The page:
Lulworth Cove to Osmington Mills Coastal Walk
This walk follows a lovely section of the Jurassic Coast from Lulworth Cove to Osmington Mills. On the way you'll pass several highlights of the area including Durdle Door, Swyre Head and Ringstead Bay.
The walk starts at the car park at Lulworth Cove and heads west past St Oswald's Bay along the waymarked South West Coast Path. After a short while you will come to the natural limestone arch of Durdle Door where you can descend to the little beach if you have time.
After passing the arch the route continues to Swyre Head, the highest point in the Purbeck Hills. It's a great spot standing at an elevation of 208 m (682 ft) and commanding views as far as Dartmoor and the Isle of Portland near Weymouth. The Isle of Wight, Lulworth Cove, Poole Harbour and much of the Purbeck Hills are also visible on a clear day.
The route then descends from the hill and continues to Ringstead Bay. It's another stunningly beautiful area with the cliffs and views at White Nothe particularly special.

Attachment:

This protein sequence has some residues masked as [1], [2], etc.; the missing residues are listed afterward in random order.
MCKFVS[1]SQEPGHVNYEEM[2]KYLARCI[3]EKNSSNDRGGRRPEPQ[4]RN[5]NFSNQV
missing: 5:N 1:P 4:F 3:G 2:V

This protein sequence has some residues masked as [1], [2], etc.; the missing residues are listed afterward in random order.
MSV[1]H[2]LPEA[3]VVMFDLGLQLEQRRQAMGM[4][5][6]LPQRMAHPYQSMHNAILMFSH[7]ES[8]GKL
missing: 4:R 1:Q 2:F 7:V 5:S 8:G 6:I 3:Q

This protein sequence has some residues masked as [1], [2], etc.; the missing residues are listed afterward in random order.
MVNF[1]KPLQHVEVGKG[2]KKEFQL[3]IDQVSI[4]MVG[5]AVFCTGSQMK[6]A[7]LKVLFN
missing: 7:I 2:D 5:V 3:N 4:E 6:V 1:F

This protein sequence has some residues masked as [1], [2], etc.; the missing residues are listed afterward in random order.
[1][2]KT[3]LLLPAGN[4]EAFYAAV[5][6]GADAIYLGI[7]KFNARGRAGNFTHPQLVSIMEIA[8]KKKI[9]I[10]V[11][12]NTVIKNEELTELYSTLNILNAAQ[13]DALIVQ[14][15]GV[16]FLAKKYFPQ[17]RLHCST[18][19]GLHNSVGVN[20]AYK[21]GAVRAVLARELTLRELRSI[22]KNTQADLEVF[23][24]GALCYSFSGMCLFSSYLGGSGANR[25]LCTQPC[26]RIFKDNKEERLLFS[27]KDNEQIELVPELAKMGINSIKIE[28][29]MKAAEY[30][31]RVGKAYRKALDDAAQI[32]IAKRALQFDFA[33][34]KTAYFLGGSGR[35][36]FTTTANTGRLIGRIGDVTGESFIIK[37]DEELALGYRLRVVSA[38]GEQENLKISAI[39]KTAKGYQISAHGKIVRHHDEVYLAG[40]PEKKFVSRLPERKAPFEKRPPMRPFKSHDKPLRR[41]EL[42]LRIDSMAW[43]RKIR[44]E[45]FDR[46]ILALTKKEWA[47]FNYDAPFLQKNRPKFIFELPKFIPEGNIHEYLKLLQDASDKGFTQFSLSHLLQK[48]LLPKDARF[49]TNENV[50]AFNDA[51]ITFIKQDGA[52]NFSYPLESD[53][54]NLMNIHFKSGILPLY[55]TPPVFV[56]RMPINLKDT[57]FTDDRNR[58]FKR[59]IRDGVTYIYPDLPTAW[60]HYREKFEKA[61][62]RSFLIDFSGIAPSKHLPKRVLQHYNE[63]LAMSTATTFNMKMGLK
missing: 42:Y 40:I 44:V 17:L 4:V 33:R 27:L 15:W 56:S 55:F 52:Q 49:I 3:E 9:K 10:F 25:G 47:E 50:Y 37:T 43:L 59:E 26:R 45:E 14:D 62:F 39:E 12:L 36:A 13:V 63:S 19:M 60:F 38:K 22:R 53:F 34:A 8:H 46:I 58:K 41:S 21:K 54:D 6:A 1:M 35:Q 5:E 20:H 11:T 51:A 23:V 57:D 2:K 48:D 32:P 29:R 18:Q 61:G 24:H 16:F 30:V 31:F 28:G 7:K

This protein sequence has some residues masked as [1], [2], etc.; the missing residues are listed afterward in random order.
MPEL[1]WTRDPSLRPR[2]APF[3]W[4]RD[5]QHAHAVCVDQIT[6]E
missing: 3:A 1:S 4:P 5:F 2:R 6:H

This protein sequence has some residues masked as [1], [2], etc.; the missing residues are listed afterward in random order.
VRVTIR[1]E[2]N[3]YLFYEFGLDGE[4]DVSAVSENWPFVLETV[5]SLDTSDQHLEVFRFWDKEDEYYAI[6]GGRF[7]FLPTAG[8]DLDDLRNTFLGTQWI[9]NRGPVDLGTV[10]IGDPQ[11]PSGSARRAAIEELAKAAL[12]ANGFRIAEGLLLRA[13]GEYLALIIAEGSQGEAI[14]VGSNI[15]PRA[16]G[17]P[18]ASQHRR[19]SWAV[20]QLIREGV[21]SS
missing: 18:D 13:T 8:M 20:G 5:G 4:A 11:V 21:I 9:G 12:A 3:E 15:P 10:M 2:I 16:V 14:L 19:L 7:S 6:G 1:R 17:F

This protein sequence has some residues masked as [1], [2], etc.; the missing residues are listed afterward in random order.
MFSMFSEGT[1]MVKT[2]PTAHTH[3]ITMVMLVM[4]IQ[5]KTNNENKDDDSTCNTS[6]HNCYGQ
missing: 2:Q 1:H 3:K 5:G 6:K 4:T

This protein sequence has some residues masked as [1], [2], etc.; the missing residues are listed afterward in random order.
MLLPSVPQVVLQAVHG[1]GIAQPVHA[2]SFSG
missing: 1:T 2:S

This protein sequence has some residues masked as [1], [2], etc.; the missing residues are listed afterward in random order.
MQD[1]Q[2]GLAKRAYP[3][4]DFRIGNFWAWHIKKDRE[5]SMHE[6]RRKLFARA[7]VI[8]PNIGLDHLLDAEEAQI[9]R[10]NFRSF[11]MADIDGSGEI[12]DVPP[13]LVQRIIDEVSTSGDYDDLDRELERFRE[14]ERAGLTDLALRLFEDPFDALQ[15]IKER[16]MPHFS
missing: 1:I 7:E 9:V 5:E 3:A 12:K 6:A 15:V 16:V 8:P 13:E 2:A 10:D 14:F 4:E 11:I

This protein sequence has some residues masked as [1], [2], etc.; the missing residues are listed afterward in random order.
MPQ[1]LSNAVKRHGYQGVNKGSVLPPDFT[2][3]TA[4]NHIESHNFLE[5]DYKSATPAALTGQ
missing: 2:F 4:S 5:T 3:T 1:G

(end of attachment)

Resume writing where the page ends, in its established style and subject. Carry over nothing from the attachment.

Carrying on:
Soon after passing the bay you come into Osmington Mills where there's a pretty village with a nice pub for refreshments.
If you'd like to extend your walk you could climb to the Osmington White Horse and enjoy more wonderful views.
Lulworth Cove to Osmington Mills Coastal Walk Ordnance Survey Map - view and print off detailed OS map
Lulworth Cove to Osmington Mills Coastal Walk Open Street Map - view and print off detailed map
Lulworth Cove to Osmington Mills Coastal Walk OS Map - Mobile GPS OS Map with Location tracking
Lulworth Cove to Osmington Mills Coastal Walk Open Street Map - Mobile GPS Map with Location tracking
Lulworth Cove to Osmington Mills Coastal Walk Pubs/Cafes
At the end of the walk head to the splendid Smuggler's Inn for some well earned refreshments. Situated on the cliff tops of the South West Coast Path, just outside the village of Osmington, the Smugglers Inn is a traditional English pub with stunning views overlooking the Isle of Portland. The pub also has an interesting history having been the headquarters of the French smuggler Pierre Latour and one of the main landing places for smuggled goods in the 17th century. Notably the Inn was originally built in the 13th century, with its own brewery at the rear. There's a lovely large garden area which is perfect for relaxing in when the weather is fine. You can fine the pub right on the coast at a postcode of DT3 6HF for your sat navs.